This one is for my Dad and my family

4 generations -- my grandfather, my father, my oldest brother with my niece Anita (Sorry for the poor quality)

4 generations — my grandfather, my father, my oldest brother with my niece Anita (Sorry for the poor quality. My family was musically talented but couldn’t take a good photo if their life depended on it!)

Today is my Dad’s birthday. If he were alive he would be over 100 years old. He’s been gone a long time but my memories of him live on as vividly as if he were still here.

He was generally a homebody (and I wonder where I got that from). I don’t remember my parents traveling anywhere. Of course it may have been money issues. He lived through the depression, working hard to survive.

On the other hand, my Dad’s father, my grandfather was the great wanderer. He emigrated from Germany in the 1890s but went back to visit occasionally.

My grandfather played the accordion and stories have it that he was a troubadour of sorts back there. Here he was a farmer. I don’t remember him much except for his bouncy walk but my brothers have stories of stealing homemade wine from the barn.

My Dad also played the accordion and would often play and sing songs just for me. Since I was the only daughter, we had a very special bond. He has been gone 56 years but in some ways it seems like yesterday.

This is the song he always sang for me and this one is for family!

Oh yes, he could dance like this too. Move over Fred Astaire!

33 thoughts on “This one is for my Dad and my family

  1. Funny thing. Apparently Lawrence Welk had a Swedish accent. I never heard it until someone commented about it. Try as I might, I really couldn’t hear it, maybe because I never really heard my dad’s Dutch accent until someone commented. No, I’m not deaf, just focused on their smiles and the gracious charm both exuded. Did your Dad or grandfather have an accent?

    Like

    • My grandfather didn’t speak English at all. I don’t remember my Dad having an accent but my mother used to pronounce her “v” like a “w” sometimes. I think that was part of a German accent. Of course we teased her relentlessly.

      Like

  2. It would be nice if our parents could keep on living until we are this age, since it would give us the wisdom to ask more questions. Glad you have older brothers who may be sources of memories about your family. I may have shared that my grandmother came from Germany, met my grandfather on a street corner in NYC. He was an immigrant from Sweden. These are wonderful memories, especially of your father singing to you, playing the accordion and dancing! The song he liked to sing to you, is quite lovely. I watched “Lawrence Welk” only at my grandparents’ house, so this brought back some memories to me, too. Thank you so much, Kate.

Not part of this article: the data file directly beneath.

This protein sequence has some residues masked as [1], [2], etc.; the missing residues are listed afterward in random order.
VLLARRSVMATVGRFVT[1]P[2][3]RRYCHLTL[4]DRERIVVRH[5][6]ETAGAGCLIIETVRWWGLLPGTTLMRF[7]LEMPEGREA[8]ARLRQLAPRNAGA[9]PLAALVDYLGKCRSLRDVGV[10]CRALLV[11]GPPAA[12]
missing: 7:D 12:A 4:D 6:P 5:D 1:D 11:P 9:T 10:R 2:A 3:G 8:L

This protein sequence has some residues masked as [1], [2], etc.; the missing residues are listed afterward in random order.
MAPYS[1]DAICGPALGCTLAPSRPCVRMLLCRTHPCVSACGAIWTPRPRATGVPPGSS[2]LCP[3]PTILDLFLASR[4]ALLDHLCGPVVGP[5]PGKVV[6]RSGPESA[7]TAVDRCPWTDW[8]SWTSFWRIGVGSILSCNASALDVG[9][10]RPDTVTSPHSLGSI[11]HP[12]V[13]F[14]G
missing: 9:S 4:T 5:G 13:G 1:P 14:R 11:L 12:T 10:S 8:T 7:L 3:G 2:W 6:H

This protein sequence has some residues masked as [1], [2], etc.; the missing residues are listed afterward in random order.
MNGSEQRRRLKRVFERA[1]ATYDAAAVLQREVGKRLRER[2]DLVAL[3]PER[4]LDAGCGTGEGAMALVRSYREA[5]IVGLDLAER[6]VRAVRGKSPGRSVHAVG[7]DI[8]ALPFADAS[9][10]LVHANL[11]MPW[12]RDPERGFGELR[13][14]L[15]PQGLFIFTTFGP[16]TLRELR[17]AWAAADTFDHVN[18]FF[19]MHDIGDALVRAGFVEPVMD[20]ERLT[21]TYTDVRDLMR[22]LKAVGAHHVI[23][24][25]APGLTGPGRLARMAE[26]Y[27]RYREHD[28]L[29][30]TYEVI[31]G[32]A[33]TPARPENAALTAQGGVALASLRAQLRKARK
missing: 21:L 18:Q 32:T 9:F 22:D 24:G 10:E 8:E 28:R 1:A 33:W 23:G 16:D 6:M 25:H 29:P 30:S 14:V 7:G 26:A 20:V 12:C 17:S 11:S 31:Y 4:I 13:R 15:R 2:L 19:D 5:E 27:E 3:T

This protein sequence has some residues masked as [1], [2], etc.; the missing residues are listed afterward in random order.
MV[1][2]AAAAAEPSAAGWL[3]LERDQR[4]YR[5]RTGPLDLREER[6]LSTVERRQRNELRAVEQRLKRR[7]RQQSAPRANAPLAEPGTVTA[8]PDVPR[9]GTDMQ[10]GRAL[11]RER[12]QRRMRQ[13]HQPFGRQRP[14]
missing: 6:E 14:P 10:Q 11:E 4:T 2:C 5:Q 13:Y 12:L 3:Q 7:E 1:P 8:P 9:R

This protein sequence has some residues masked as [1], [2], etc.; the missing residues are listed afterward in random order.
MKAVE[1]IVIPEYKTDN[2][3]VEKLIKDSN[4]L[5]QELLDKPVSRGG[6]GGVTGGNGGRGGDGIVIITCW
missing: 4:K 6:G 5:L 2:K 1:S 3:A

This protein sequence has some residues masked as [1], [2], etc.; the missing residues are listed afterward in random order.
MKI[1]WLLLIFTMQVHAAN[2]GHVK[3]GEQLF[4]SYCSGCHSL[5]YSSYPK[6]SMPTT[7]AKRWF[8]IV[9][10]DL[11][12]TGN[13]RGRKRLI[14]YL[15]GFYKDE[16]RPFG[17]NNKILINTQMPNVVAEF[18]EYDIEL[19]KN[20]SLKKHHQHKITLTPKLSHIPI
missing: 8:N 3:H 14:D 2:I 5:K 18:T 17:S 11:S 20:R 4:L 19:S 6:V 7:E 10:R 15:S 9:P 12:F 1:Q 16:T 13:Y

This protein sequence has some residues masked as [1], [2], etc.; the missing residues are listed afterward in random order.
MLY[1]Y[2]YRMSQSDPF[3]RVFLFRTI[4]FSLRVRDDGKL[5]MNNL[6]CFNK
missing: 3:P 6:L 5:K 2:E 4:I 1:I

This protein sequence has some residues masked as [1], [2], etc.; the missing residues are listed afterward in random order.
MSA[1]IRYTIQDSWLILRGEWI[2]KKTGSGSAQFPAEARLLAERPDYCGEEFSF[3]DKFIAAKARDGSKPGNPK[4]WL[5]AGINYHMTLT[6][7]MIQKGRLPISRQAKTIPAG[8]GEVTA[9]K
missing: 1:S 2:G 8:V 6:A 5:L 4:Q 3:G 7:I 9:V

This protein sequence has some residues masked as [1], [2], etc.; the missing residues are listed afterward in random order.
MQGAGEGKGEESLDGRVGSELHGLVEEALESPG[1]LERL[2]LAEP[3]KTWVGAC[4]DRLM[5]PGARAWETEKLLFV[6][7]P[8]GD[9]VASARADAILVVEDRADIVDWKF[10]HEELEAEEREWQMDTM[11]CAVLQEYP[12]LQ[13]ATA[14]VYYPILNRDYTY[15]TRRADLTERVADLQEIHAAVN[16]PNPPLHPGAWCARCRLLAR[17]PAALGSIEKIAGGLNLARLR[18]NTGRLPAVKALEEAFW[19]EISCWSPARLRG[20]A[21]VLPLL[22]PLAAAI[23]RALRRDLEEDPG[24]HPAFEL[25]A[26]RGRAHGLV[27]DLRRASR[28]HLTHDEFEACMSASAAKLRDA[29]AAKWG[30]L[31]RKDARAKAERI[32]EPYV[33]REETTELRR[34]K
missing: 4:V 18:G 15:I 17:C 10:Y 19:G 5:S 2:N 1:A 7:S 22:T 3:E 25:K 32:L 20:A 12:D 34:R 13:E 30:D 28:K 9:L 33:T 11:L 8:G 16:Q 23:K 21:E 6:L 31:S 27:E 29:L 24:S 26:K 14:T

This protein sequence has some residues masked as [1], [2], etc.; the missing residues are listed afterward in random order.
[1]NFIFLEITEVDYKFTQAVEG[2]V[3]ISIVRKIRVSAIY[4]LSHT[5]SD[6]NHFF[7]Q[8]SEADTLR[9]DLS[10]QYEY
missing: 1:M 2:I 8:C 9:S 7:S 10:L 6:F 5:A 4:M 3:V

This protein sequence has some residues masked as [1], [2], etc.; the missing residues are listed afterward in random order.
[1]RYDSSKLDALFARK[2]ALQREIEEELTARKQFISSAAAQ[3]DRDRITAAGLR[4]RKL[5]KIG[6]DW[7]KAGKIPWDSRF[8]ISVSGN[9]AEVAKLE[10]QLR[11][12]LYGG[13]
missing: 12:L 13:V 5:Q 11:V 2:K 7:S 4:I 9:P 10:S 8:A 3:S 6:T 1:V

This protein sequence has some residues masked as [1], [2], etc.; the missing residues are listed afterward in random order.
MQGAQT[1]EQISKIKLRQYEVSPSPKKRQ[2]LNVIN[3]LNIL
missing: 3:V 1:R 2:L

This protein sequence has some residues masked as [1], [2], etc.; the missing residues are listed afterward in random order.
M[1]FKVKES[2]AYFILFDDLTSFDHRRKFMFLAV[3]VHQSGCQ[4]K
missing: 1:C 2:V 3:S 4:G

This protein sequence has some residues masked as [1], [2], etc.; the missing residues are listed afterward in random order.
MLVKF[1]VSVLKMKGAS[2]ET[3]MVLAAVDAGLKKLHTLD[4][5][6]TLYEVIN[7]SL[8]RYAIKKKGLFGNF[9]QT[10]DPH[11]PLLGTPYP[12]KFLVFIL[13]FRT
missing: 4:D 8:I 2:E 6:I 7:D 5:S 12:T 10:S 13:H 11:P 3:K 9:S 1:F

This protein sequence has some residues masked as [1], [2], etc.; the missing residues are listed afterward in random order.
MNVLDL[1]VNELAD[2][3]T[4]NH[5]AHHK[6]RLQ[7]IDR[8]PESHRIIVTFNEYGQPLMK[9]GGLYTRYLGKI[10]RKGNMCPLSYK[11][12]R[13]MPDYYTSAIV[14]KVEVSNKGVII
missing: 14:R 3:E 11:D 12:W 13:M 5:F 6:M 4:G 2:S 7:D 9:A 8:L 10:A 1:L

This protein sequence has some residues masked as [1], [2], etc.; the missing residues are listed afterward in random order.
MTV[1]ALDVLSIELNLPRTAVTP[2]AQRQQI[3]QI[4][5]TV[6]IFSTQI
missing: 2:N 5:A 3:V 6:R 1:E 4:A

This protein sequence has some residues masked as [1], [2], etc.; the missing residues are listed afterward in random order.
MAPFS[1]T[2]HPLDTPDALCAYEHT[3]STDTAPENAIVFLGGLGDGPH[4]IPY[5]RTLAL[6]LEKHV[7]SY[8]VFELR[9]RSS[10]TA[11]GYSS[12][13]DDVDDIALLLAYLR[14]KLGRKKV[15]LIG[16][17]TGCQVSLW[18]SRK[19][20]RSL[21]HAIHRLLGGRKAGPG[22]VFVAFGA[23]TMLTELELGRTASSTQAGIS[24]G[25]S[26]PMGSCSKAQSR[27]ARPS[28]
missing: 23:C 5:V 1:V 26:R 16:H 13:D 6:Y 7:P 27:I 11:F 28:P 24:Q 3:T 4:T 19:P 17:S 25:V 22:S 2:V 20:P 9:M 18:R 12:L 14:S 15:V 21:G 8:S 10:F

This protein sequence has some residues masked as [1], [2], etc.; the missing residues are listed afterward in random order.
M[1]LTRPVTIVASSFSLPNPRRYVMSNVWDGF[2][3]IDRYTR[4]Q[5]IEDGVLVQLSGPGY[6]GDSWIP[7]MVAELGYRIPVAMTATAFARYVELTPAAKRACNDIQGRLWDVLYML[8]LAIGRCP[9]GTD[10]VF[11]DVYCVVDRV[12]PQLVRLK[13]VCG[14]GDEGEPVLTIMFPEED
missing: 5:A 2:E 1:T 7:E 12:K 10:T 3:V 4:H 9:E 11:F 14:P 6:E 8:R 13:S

Like

  3. Such a sweet piece, Kate. Dad’s and their daughters are special…so special. My mother was widowed at 59 yrs old…oh how we all missed him, still do. She absolutely adored Lawrence Welk…her fav program. Thanks for the memories…!

    Like

  4. wonderful post to your Dad. The only good thing about time I’ve found is that the sweet memories rise to the top like a beach ball in the pool.

    My Dad was a wonderful dancer, too, and I remember dancing with him at weddings to a band with an accordion … that song takes me right back there! MJ

    Like

  5. How touching is this…your closeness with your Dad made me think of that photo Robin Williams put up on instagram with his only daughter saying…you’ll always be my little girl.
    And I’m certain 56 years off the planet hasn’t changed that for your father. Sweet piece.

    Like

  6. What a great way to remember your father. I don’t know if I’ve ever heard this waltz before, but my family watched Lawrence Welk each week, so probably so. Wonderful post.

    Like

Don't be shy, I'd love to hear what you're thinking!

Fill in your details below or click an icon to log in:

WordPress.com Logo

You are commenting using your WordPress.com account. Log Out / Change )

Twitter picture

You are commenting using your Twitter account. Log Out / Change )

Facebook photo

You are commenting using your Facebook account. Log Out / Change )

Google+ photo

You are commenting using your Google+ account. Log Out / Change )

Connecting to %s